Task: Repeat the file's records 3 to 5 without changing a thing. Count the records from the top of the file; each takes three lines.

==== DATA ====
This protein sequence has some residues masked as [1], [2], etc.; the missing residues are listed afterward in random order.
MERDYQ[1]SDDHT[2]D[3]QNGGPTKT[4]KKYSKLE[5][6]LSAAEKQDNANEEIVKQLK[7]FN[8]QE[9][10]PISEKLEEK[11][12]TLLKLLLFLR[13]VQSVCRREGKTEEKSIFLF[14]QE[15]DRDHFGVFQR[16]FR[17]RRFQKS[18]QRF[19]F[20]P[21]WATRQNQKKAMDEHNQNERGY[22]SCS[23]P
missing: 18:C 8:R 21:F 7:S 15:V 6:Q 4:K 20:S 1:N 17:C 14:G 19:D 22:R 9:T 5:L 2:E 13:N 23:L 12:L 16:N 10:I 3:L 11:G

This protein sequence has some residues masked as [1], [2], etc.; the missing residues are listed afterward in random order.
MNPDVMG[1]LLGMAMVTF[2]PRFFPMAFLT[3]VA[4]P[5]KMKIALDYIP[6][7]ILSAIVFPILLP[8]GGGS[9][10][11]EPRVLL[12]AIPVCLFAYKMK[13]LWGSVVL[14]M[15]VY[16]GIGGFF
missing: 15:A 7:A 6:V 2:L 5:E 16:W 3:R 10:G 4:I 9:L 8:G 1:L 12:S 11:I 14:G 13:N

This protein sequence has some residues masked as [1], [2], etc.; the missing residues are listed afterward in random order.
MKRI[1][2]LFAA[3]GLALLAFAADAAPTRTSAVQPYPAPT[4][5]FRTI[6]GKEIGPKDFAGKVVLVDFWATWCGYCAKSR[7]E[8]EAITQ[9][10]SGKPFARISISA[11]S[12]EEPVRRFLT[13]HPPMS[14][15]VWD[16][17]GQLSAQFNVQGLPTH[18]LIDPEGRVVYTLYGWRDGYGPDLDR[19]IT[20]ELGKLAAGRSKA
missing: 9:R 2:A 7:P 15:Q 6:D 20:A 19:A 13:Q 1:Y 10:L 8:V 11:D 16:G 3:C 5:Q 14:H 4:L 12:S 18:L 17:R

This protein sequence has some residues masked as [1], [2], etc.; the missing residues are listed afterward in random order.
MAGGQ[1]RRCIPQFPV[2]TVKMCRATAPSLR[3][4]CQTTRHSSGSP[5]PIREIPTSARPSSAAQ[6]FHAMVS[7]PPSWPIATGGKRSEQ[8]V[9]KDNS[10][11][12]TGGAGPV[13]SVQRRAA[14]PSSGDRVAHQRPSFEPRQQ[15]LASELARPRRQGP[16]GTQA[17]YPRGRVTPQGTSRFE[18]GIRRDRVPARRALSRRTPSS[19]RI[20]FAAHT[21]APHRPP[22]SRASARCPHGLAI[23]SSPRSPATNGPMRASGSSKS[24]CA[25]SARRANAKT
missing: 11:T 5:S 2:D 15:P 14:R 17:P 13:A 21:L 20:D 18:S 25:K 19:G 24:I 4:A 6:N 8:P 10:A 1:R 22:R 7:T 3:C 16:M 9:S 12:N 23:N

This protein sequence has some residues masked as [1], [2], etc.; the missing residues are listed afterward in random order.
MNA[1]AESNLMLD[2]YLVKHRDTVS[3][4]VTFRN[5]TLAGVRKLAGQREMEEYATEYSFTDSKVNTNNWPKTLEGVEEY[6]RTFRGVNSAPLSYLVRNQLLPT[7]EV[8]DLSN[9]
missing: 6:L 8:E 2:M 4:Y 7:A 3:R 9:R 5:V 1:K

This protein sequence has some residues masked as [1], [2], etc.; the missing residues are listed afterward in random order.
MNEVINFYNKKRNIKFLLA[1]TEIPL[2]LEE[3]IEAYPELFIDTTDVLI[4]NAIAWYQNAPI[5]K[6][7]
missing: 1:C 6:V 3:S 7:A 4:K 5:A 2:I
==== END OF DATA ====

This protein sequence has some residues masked as [1], [2], etc.; the missing residues are listed afterward in random order.
MKRI[1][2]LFAA[3]GLALLAFAADAAPTRTSAVQPYPAPT[4][5]FRTI[6]GKEIGPKDFAGKVVLVDFWATWCGYCAKSR[7]E[8]EAITQ[9][10]SGKPFARISISA[11]S[12]EEPVRRFLT[13]HPPMS[14][15]VWD[16][17]GQLSAQFNVQGLPTH[18]LIDPEGRVVYTLYGWRDGYGPDLDR[19]IT[20]ELGKLAAGRSKA
missing: 9:R 2:A 7:P 15:Q 6:D 20:A 19:A 13:Q 1:Y 10:L 8:V 11:D 16:G 3:C 5:Q 14:H 4:L 12:S 18:L 17:R

This protein sequence has some residues masked as [1], [2], etc.; the missing residues are listed afterward in random order.
MAGGQ[1]RRCIPQFPV[2]TVKMCRATAPSLR[3][4]CQTTRHSSGSP[5]PIREIPTSARPSSAAQ[6]FHAMVS[7]PPSWPIATGGKRSEQ[8]V[9]KDNS[10][11][12]TGGAGPV[13]SVQRRAA[14]PSSGDRVAHQRPSFEPRQQ[15]LASELARPRRQGP[16]GTQA[17]YPRGRVTPQGTSRFE[18]GIRRDRVPARRALSRRTPSS[19]RI[20]FAAHT[21]APHRPP[22]SRASARCPHGLAI[23]SSPRSPATNGPMRASGSSKS[24]CA[25]SARRANAKT
missing: 11:T 5:S 2:D 15:P 14:R 17:P 13:A 21:L 20:D 18:S 25:K 19:G 24:I 4:A 6:N 8:P 10:A 1:R 22:R 7:T 3:C 16:M 9:S 12:N 23:N

This protein sequence has some residues masked as [1], [2], etc.; the missing residues are listed afterward in random order.
MNA[1]AESNLMLD[2]YLVKHRDTVS[3][4]VTFRN[5]TLAGVRKLAGQREMEEYATEYSFTDSKVNTNNWPKTLEGVEEY[6]RTFRGVNSAPLSYLVRNQLLPT[7]EV[8]DLSN[9]
missing: 6:L 8:E 2:M 4:Y 7:A 3:R 9:R 5:V 1:K